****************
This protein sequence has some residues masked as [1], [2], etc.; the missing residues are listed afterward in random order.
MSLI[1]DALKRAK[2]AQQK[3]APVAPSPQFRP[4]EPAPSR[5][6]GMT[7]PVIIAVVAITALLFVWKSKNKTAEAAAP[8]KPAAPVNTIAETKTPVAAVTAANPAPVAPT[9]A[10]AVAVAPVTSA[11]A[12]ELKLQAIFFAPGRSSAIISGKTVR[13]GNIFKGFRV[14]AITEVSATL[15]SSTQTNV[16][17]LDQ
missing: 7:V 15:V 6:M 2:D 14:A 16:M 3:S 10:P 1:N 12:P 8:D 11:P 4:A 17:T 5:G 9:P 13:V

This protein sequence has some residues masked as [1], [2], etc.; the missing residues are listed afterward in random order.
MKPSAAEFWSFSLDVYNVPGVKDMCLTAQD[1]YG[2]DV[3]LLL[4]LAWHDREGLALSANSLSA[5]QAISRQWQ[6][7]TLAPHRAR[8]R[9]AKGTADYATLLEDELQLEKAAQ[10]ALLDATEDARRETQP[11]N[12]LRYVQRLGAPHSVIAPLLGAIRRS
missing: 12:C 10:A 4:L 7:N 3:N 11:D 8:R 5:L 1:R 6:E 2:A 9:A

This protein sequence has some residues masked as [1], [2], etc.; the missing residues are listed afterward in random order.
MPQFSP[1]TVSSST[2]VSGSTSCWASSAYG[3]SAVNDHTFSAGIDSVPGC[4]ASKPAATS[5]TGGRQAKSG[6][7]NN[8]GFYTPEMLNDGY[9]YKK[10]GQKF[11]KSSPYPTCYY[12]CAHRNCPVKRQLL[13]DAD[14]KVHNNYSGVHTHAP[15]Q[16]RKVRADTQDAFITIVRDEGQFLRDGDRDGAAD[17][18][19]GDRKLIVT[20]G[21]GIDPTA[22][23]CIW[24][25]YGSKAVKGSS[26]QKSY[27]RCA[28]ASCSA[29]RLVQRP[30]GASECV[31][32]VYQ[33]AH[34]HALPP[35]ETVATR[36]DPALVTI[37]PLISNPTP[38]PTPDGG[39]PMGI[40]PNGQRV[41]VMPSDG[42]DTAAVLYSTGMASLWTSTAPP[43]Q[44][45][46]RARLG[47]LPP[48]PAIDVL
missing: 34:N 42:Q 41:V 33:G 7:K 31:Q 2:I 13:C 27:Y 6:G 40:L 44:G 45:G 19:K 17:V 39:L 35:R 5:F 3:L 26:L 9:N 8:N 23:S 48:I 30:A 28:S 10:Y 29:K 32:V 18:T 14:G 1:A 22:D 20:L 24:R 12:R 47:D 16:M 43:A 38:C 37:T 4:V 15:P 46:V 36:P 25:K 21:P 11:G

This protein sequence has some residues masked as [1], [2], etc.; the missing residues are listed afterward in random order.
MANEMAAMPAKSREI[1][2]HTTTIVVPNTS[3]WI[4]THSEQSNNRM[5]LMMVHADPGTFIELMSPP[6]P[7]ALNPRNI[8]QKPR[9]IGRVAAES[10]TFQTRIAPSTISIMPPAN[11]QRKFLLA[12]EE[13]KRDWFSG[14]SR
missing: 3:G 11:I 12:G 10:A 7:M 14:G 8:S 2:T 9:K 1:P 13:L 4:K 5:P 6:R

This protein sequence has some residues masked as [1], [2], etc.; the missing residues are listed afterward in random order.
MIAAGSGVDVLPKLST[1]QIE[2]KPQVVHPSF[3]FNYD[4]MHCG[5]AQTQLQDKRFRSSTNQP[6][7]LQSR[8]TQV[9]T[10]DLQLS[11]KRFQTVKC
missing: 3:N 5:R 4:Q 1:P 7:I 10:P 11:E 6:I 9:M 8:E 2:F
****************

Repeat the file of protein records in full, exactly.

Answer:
This protein sequence has some residues masked as [1], [2], etc.; the missing residues are listed afterward in random order.
MSLI[1]DALKRAK[2]AQQK[3]APVAPSPQFRP[4]EPAPSR[5][6]GMT[7]PVIIAVVAITALLFVWKSKNKTAEAAAP[8]KPAAPVNTIAETKTPVAAVTAANPAPVAPT[9]A[10]AVAVAPVTSA[11]A[12]ELKLQAIFFAPGRSSAIISGKTVR[13]GNIFKGFRV[14]AITEVSATL[15]SSTQTNV[16][17]LDQ
missing: 7:V 15:V 6:M 2:D 14:A 16:M 3:S 10:P 1:N 12:P 8:D 11:P 4:A 17:T 5:G 9:P 13:V

This protein sequence has some residues masked as [1], [2], etc.; the missing residues are listed afterward in random order.
MKPSAAEFWSFSLDVYNVPGVKDMCLTAQD[1]YG[2]DV[3]LLL[4]LAWHDREGLALSANSLSA[5]QAISRQWQ[6][7]TLAPHRAR[8]R[9]AKGTADYATLLEDELQLEKAAQ[10]ALLDATEDARRETQP[11]N[12]LRYVQRLGAPHSVIAPLLGAIRRS
missing: 12:C 10:A 4:L 7:N 3:N 11:D 8:R 5:L 1:R 6:E 2:A 9:A

This protein sequence has some residues masked as [1], [2], etc.; the missing residues are listed afterward in random order.
MPQFSP[1]TVSSST[2]VSGSTSCWASSAYG[3]SAVNDHTFSAGIDSVPGC[4]ASKPAATS[5]TGGRQAKSG[6][7]NN[8]GFYTPEMLNDGY[9]YKK[10]GQKF[11]KSSPYPTCYY[12]CAHRNCPVKRQLL[13]DAD[14]KVHNNYSGVHTHAP[15]Q[16]RKVRADTQDAFITIVRDEGQFLRDGDRDGAAD[17][18][19]GDRKLIVT[20]G[21]GIDPTA[22][23]CIW[24][25]YGSKAVKGSS[26]QKSY[27]RCA[28]ASCSA[29]RLVQRP[30]GASECV[31][32]VYQ[33]AH[34]HALPP[35]ETVATR[36]DPALVTI[37]PLISNPTP[38]PTPDGG[39]PMGI[40]PNGQRV[41]VMPSDG[42]DTAAVLYSTGMASLWTSTAPP[43]Q[44][45][46]RARLG[47]LPP[48]PAIDVL
missing: 34:N 42:Q 41:V 33:G 7:K 31:Q 2:I 13:C 27:Y 6:G 40:L 44:G 45:G 19:K 17:V 39:L 35:R 5:F 3:L 26:L 9:N 8:N 23:S 48:I 30:A 28:S 10:Y 29:K 32:V 18:T 14:G 1:A 22:D 20:L 24:R 12:R 47:D 16:M 43:A 38:C 37:T 4:V 15:P 46:V 36:P 25:K 21:P 11:G

This protein sequence has some residues masked as [1], [2], etc.; the missing residues are listed afterward in random order.
MANEMAAMPAKSREI[1][2]HTTTIVVPNTS[3]WI[4]THSEQSNNRM[5]LMMVHADPGTFIELMSPP[6]P[7]ALNPRNI[8]QKPR[9]IGRVAAES[10]TFQTRIAPSTISIMPPAN[11]QRKFLLA[12]EE[13]KRDWFSG[14]SR
missing: 3:G 11:I 12:G 10:A 7:M 14:G 8:S 2:T 9:K 1:P 13:L 4:K 5:P 6:R

This protein sequence has some residues masked as [1], [2], etc.; the missing residues are listed afterward in random order.
MIAAGSGVDVLPKLST[1]QIE[2]KPQVVHPSF[3]FNYD[4]MHCG[5]AQTQLQDKRFRSSTNQP[6][7]LQSR[8]TQV[9]T[10]DLQLS[11]KRFQTVKC
missing: 3:N 5:R 4:Q 1:P 7:I 10:P 11:E 6:I 9:M 8:E 2:F